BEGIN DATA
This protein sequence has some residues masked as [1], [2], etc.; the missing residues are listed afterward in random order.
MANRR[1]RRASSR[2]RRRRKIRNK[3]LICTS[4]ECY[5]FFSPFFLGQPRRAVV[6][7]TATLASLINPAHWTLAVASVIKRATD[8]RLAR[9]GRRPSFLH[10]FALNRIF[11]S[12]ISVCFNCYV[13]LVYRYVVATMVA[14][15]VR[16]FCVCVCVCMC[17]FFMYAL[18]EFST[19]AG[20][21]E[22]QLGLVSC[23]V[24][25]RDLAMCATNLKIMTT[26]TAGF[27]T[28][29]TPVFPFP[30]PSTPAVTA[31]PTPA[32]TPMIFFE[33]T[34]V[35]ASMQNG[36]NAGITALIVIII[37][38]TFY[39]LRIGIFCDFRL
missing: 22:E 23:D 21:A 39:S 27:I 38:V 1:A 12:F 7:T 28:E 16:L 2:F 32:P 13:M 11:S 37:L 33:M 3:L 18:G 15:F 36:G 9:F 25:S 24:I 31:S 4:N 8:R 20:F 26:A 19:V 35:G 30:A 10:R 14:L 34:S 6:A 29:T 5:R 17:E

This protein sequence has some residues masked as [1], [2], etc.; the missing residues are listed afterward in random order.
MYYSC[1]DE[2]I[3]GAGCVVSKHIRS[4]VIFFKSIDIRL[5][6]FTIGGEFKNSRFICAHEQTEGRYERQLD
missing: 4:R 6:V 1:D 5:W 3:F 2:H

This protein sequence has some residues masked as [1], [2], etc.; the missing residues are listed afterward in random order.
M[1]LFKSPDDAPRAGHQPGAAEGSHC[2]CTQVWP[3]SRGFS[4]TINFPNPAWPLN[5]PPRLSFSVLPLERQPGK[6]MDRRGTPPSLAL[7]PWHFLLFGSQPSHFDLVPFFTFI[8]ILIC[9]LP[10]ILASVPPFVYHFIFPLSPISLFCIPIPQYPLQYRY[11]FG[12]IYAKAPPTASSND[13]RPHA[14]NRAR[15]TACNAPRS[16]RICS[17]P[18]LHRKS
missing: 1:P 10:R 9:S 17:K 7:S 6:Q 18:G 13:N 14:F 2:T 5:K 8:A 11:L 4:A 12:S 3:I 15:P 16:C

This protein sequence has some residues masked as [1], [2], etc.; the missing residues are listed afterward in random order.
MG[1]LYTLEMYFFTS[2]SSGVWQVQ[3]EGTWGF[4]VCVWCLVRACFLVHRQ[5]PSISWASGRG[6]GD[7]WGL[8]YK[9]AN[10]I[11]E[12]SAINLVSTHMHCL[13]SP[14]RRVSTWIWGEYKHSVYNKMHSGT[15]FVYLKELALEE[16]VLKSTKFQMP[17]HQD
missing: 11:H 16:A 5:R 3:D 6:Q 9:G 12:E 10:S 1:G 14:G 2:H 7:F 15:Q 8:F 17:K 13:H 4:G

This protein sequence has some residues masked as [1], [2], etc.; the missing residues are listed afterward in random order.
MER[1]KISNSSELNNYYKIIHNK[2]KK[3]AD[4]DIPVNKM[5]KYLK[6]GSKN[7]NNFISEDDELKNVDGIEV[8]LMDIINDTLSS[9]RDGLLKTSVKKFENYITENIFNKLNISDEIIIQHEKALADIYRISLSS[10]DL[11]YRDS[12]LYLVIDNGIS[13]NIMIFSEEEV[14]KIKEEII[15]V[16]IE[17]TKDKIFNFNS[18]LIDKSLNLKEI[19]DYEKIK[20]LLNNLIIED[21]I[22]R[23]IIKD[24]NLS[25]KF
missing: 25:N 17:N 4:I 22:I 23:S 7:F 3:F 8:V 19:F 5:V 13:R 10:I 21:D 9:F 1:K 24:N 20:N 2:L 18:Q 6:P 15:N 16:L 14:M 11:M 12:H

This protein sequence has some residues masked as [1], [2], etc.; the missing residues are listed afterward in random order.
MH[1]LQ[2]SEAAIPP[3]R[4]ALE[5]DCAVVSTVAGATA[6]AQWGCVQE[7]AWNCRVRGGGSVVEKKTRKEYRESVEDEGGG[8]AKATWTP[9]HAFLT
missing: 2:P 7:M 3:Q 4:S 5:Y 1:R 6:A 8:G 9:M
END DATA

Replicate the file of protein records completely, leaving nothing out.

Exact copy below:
This protein sequence has some residues masked as [1], [2], etc.; the missing residues are listed afterward in random order.
MANRR[1]RRASSR[2]RRRRKIRNK[3]LICTS[4]ECY[5]FFSPFFLGQPRRAVV[6][7]TATLASLINPAHWTLAVASVIKRATD[8]RLAR[9]GRRPSFLH[10]FALNRIF[11]S[12]ISVCFNCYV[13]LVYRYVVATMVA[14][15]VR[16]FCVCVCVCMC[17]FFMYAL[18]EFST[19]AG[20][21]E[22]QLGLVSC[23]V[24][25]RDLAMCATNLKIMTT[26]TAGF[27]T[28][29]TPVFPFP[30]PSTPAVTA[31]PTPA[32]TPMIFFE[33]T[34]V[35]ASMQNG[36]NAGITALIVIII[37][38]TFY[39]LRIGIFCDFRL
missing: 22:E 23:D 21:A 39:S 27:I 38:V 1:A 12:F 7:T 28:E 16:L 2:F 32:P 13:M 11:S 37:L 33:M 3:L 18:G 15:F 36:G 9:F 25:S 24:I 31:S 4:N 8:R 20:F 26:A 19:V 35:G 30:A 10:R 14:L 34:S 6:A 29:T 5:R 17:E

This protein sequence has some residues masked as [1], [2], etc.; the missing residues are listed afterward in random order.
MYYSC[1]DE[2]I[3]GAGCVVSKHIRS[4]VIFFKSIDIRL[5][6]FTIGGEFKNSRFICAHEQTEGRYERQLD
missing: 4:R 6:V 1:D 5:W 3:F 2:H

This protein sequence has some residues masked as [1], [2], etc.; the missing residues are listed afterward in random order.
M[1]LFKSPDDAPRAGHQPGAAEGSHC[2]CTQVWP[3]SRGFS[4]TINFPNPAWPLN[5]PPRLSFSVLPLERQPGK[6]MDRRGTPPSLAL[7]PWHFLLFGSQPSHFDLVPFFTFI[8]ILIC[9]LP[10]ILASVPPFVYHFIFPLSPISLFCIPIPQYPLQYRY[11]FG[12]IYAKAPPTASSND[13]RPHA[14]NRAR[15]TACNAPRS[16]RICS[17]P[18]LHRKS
missing: 1:P 10:R 9:S 17:K 7:S 6:Q 18:G 13:N 14:F 2:T 5:K 8:A 11:L 4:A 12:S 3:I 15:P 16:C

This protein sequence has some residues masked as [1], [2], etc.; the missing residues are listed afterward in random order.
MG[1]LYTLEMYFFTS[2]SSGVWQVQ[3]EGTWGF[4]VCVWCLVRACFLVHRQ[5]PSISWASGRG[6]GD[7]WGL[8]YK[9]AN[10]I[11]E[12]SAINLVSTHMHCL[13]SP[14]RRVSTWIWGEYKHSVYNKMHSGT[15]FVYLKELALEE[16]VLKSTKFQMP[17]HQD
missing: 11:H 16:A 5:R 3:D 6:Q 9:G 12:E 10:S 1:G 14:G 2:H 7:F 15:Q 8:F 17:K 13:H 4:G

This protein sequence has some residues masked as [1], [2], etc.; the missing residues are listed afterward in random order.
MER[1]KISNSSELNNYYKIIHNK[2]KK[3]AD[4]DIPVNKM[5]KYLK[6]GSKN[7]NNFISEDDELKNVDGIEV[8]LMDIINDTLSS[9]RDGLLKTSVKKFENYITENIFNKLNISDEIIIQHEKALADIYRISLSS[10]DL[11]YRDS[12]LYLVIDNGIS[13]NIMIFSEEEV[14]KIKEEII[15]V[16]IE[17]TKDKIFNFNS[18]LIDKSLNLKEI[19]DYEKIK[20]LLNNLIIED[21]I[22]R[23]IIKD[24]NLS[25]KF
missing: 25:N 17:N 4:I 22:I 23:S 7:F 3:F 8:V 19:F 5:V 13:R 10:I 21:D 9:F 1:K 24:N 20:N 2:L 18:Q 6:P 15:N 16:L 14:M 11:M 12:H

This protein sequence has some residues masked as [1], [2], etc.; the missing residues are listed afterward in random order.
MH[1]LQ[2]SEAAIPP[3]R[4]ALE[5]DCAVVSTVAGATA[6]AQWGCVQE[7]AWNCRVRGGGSVVEKKTRKEYRESVEDEGGG[8]AKATWTP[9]HAFLT
missing: 2:P 7:M 3:Q 4:S 5:Y 1:R 6:A 8:G 9:M